A man who called the National CARE Hotline was highly distressed after getting into an argument with his wife, during Singapore’s circuit breaker period.

“He was initially crying and shouting,” said Lavanya Sugumar, one of the hotline’s volunteer counsellors.

“After talking to him for about 20 minutes, he calmed down and we were able to discuss some strategies he could try to cope better with the marital difficulties he faced at home,” said Lavanya, who is a Clinical Psychologist in the Clinical and Forensic Psychology Service at the Ministry of Social and Family Development.

Her advice to him included creating personal space for himself at home, deep breathing, and staying connected to friends and other family members.

She also told him where he could seek longer-term marital counselling support.

“At the end, he was thankful for the support and was surprised that the National CARE Hotline was available 24/7!” shared Lavanya.

Lavanya is one of many mental health professionals who signed up to man the CARE Hotline.

I’ve felt encouraged and hopeful by speaking with callers who continue to persevere with persistence and resilience in light of the difficulties that they face.
Lavanya Sugumar
Hailing from all over Singapore, from the public sector, private businesses and the community, the volunteers wanted to help at a time when COVID-19 may be causing a lot of stress and anxiety.

Feeling stressed or sad about their job losses, financial hardship, quarrels at home are some of the reasons why people call the National CARE Hotline.

Over 40 percent of the call volumes are managed by these volunteers, while the other calls were diverted to channels that may better suit their needs.

Said Rokiah Samsudin, who works as a counsellor at the PPIS Family Service Centre (West): “I see my role as complementing the work done by medical health professionals in addressing the impact of COVID-19.”
Providing emotional support is about being in the here and now for those in need, to provide a listening ear with unconditional regard. I am happy to continue volunteering in the months ahead.
Rokiah Samsudin

“Working” for CARE

Many like Rokiah heard about the call for volunteers via their colleagues, bosses, professional counselling organisations they belong to, like the Singapore Psychological Society, or from their friends in the same industry.

They first go through an orientation and briefing.

Then they volunteer for eight-hour shifts in timeslots of their choice. Said Rokiah, “I chose slots that are on the weekends and on public holidays so as not to disrupt my daily work.”

During the shift, calls are routed to their personal mobile phones. 

Said Yong Xiang Yi, a psychologist in private practice, “I ensure that I am taking the call in a private space so that the duty is not interrupted and the call is not overheard by others.”

But the volunteers are not taking the call alone. 

They are also part of a group chat of about four to eight volunteers set up for the shift. This group chat allows them to check in with one other and receive guidance from supervisors on how best to help a caller, without disclosing the caller’s identity, unless necessary. This is especially relevant if they have to refer the caller to another agency for, say, longer-term help or financial assistance.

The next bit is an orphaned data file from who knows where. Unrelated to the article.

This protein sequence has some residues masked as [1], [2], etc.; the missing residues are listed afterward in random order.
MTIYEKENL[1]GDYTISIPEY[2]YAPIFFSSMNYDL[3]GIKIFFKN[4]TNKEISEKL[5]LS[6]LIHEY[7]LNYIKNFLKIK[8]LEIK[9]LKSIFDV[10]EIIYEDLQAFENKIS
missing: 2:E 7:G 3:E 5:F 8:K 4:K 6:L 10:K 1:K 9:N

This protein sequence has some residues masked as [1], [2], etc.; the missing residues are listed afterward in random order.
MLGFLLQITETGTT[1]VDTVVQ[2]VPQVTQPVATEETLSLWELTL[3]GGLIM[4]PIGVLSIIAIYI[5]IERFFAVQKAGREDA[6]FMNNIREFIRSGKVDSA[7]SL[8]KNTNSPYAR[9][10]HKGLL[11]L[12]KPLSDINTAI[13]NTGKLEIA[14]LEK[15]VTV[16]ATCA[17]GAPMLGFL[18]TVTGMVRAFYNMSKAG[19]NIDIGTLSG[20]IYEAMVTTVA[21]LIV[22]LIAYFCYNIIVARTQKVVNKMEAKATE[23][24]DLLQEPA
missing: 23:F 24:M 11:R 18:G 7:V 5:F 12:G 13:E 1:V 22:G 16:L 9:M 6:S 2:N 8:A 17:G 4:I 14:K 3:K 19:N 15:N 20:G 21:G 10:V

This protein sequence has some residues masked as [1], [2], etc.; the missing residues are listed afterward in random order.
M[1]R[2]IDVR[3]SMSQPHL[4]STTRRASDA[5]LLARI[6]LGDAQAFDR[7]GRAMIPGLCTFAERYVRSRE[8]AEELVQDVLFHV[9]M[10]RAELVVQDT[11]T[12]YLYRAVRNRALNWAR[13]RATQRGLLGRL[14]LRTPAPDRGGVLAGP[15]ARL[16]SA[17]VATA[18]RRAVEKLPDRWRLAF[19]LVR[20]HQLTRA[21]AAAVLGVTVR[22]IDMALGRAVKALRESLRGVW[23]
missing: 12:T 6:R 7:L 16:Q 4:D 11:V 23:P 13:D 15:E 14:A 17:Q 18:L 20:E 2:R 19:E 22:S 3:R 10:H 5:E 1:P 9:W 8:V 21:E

The key challenge they face in helping people over the phone is that the voice is the only medium of communication, with no visual or body language cues.

Said Rokiah: “Counselling support extended via the telephone is very different from my clinical sessions which are face-to-face interactions. Hence, active listening skills are very important to gauge the caller's response.” 

As the call is one-off, it also does not allow for in-depth psychological assessments or longer-term therapy. It is very much about the counsellor being present for the caller in the here and now.
Said Lavanya, “However, the soft-skills needed for both areas are largely the same such as empathy, attending and listening skills.”

A Listening Ear and Emotional Support

The callers may not have psychological issues at the clinical level. Therefore, what the volunteers do for every caller is to administer “psychological first aid”: They provide a listening ear, emotional support, give them advice or coping tips, and refer callers who may have deeper issues to agencies, which can better help them.

Said Xiang Yi, “Volunteering with the National CARE Hotline has enriched me in my professional life as it stretches the growth of my clinical skill in listening reflectively when the caller is not visible, making sound decisions in responding to distress.”

Volunteering with the National CARE Hotline has made me realise the importance of living as part of a community and be willing to ask for help when in need.
Yong Xiang Yi
Of course, being able to help the callers is what keeps the volunteers going. 

“Some of the most satisfying moments are when I am able to provide the caller with the help that he or she needs,” said Lavanya. This includes letting callers know where they can go to get the help they need, including in areas like financial assistance.

But it is also the sense of community, of working with strangers toward a common goal, which is deeply rewarding.

Said Xiang Yi: “Although we are in separate spaces and different locations, it is heart-warming to receive the guidance and support from the dedicated supervisors, the helpful assistance and uplifting encouragement from the kind colleagues, and the steadfast response from the other caring agencies to our referrals.”